Phoenix Fire seeing more mountain rescue calls

Posted: Updated:
By Tami Hoey By Tami Hoey

PHOENIX -- The Phoenix Fire Department has seen a significant increase in mountain rescue calls this year.

"Phoenix alone worked 153 incidents last year and we have 124 already this year," said Phoenix Fire Captain Benjamin Santillan.

The numbers are up Valley-wide as well. Captain Santillan said there were 235 total calls for mountain rescues in the Valley in 2013.

In the first six months of 2014 there have been a total of 179.

"Our TRT, or technical rescue teams, have been exceptionally busy this season," Santillan said.

It's a similar story in Scottsdale. According to Scottsdale Fire, they've had 50 mountain rescue calls since January, and that's nearly double the amount they had during the same time period last year.

Some of the hikers 3TV talked to at Echo Canyon on Tuesday were surprised by the increase.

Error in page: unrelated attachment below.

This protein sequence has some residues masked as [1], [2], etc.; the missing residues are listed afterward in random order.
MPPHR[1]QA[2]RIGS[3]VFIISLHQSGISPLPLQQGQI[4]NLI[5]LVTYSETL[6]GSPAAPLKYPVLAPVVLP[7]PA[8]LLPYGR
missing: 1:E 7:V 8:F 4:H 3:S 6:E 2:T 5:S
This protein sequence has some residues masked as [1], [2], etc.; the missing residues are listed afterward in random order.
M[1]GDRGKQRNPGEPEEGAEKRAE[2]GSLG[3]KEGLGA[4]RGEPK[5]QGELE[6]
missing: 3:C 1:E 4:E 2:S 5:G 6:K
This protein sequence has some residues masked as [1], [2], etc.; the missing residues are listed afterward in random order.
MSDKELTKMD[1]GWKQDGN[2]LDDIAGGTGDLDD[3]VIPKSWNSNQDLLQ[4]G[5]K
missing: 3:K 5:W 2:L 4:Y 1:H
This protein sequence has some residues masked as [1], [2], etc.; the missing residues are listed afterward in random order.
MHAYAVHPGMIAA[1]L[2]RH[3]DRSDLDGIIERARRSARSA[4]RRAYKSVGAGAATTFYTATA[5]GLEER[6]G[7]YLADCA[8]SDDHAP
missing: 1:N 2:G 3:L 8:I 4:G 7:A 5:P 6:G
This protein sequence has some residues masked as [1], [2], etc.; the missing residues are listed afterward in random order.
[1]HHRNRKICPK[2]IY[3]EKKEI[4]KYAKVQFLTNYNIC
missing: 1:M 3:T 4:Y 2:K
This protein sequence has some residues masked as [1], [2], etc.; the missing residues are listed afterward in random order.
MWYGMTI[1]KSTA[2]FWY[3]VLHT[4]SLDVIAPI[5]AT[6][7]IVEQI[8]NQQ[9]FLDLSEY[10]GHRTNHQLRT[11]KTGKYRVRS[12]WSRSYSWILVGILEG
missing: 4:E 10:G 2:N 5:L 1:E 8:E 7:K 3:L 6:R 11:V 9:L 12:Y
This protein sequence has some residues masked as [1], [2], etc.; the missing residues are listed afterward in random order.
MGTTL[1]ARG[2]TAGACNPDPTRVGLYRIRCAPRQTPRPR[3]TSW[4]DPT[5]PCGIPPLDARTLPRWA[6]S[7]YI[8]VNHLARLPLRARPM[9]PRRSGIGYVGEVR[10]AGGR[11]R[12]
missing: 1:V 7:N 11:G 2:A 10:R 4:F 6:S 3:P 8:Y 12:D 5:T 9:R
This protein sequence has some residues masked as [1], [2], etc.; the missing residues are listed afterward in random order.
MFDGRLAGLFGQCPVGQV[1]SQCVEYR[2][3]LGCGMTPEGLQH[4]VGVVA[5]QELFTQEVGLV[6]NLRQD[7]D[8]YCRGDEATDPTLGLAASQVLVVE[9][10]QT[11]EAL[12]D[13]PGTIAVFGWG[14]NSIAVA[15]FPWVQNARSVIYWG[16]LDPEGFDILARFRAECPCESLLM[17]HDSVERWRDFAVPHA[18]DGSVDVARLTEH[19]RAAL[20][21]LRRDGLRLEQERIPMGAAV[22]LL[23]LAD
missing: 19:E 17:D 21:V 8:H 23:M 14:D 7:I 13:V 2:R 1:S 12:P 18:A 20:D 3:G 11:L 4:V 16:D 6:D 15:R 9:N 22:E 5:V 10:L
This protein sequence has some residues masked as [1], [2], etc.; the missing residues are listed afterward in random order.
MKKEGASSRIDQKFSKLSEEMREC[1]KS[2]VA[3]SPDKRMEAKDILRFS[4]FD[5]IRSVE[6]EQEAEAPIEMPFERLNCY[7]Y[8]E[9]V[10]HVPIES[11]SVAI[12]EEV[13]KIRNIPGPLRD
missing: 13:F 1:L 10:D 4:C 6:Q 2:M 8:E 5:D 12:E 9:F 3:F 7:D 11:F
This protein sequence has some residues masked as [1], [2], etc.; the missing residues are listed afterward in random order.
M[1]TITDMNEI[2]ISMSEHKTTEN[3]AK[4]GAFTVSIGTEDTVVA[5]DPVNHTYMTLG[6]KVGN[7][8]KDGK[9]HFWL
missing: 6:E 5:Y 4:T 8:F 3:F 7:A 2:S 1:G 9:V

"That's unbelievable! I've only seen one rescue from my 10 years of hiking this, so that is very surprising," said Colton Anderson.

"That's a lot of people needing to be rescued," said Marcus Robinson.

Others, though, said the amount of calls makes sense.

"It seems like a lot, but I'm not surprised. It's really hot and if you don't have enough water, or the right shoes, anything can make you have any kind of mishap where you might need to be rescued," Nichole Thornton said.

Phoenix & Scottsdale Fire have some theories as to why calls are up, from people being caught off guard due to erratic behavior to more people hitting the trails and more trails to be hiked.

"Camelback was closed for a large portion of last year due to trail reconstruction," Captain Rayne Gray said.

As for the types of rescues they are being called out to, Phoenix Fire says it varies.

"You get some dehydrated individuals. Some people feel their heart pounding; they'll have chest pain. Others will fall and break an ankle," said Capt. Santillan.

There are other times when people don't necessarily need to be rescued, but rather helped down off the mountain.

In a lot of cases though, Captain Santillan says these rescues could have been prevented had people been more prepared.